Information wants to be free

Scientists find brain cells linked to choice, says a Reuters article in The Scotsman.

"The neurons we have identified encode the value individuals assign to the available items when they make choices based on subjective preferences, a behaviour called economic choice," Padoa-Schioppa said in a statement.

I was left with questions like, "Which neurons? Where? How? Why?" so I looked for the statement at Harvard, found nothing, then checked Nature (the article said findings were published there) and found nothing recent from Dr. Padoa-Schioppa. Turned up an abstract from a Society for Neuroeconomics conference, which revealed it involved the orbitofrontal cortex. Brainmaps.org then underwhelmed me with zero results.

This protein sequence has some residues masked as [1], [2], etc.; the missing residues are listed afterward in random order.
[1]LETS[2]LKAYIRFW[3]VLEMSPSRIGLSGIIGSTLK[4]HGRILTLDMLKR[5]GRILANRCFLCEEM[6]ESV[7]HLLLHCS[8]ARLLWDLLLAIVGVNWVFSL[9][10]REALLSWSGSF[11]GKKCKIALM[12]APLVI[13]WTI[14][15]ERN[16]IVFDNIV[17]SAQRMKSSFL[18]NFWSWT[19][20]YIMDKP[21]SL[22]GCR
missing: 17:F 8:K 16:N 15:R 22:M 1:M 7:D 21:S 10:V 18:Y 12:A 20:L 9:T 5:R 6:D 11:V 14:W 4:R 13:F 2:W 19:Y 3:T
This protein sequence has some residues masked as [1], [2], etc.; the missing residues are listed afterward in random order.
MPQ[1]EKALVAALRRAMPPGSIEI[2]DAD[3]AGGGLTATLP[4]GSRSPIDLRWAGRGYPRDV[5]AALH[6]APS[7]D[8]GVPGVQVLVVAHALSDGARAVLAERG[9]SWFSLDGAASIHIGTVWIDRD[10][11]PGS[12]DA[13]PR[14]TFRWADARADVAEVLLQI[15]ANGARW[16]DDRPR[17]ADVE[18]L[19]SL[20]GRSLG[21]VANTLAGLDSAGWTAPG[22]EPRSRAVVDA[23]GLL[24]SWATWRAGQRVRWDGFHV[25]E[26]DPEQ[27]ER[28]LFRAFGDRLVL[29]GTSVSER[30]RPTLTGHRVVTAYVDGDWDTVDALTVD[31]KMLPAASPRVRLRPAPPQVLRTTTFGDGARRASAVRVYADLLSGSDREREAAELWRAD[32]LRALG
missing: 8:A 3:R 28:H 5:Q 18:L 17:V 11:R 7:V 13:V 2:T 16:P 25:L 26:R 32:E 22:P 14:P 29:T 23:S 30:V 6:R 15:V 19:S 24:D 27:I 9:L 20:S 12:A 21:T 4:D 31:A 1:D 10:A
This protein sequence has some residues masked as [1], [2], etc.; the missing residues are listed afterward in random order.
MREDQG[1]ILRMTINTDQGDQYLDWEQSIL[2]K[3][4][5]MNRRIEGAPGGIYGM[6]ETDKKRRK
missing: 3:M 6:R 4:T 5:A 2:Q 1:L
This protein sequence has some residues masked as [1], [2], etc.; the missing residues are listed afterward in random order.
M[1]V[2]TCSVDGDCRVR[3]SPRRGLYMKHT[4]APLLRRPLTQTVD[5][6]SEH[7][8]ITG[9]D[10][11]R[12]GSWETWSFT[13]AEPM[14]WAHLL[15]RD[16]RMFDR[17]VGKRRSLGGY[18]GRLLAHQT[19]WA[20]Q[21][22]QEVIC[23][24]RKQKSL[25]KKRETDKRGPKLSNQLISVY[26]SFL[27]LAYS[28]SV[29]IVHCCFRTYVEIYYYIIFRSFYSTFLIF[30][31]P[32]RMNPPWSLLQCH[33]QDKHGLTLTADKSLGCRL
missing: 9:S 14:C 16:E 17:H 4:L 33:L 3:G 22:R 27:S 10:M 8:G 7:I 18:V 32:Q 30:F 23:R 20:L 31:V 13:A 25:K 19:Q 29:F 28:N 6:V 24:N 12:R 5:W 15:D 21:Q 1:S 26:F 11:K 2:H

This is the information age? Feh.

I do know how to find stuff, this is just a good example of the bioinformatics infrastructure making it ridiculously difficult. The statement only went to select journalists, Nature wants you to pay lots to read, the Society of Neuroeconomics wants you to travel to a conference, and Brainmaps is a nice initiative but doesn't have access to enough data and has an unintuitive search engine ("hippocampal formation" is in there, but not "hippocampus").

Best results from my brief search: related article by Dr. Padoa-Schioppa in the Journal of Neurophysiology, and Decision Blog on the role of regret in choice.

What I'm wondering about is the overlap between various choice theories and neuropsychological studies. Where do neuroeconomics and neuromarketing (and media theory and sociology) intersect?



Blogger Chris said...

Neurons in the orbitofrontal cortex encode economic value

Camillo Padoa-Schioppa, John A. Assad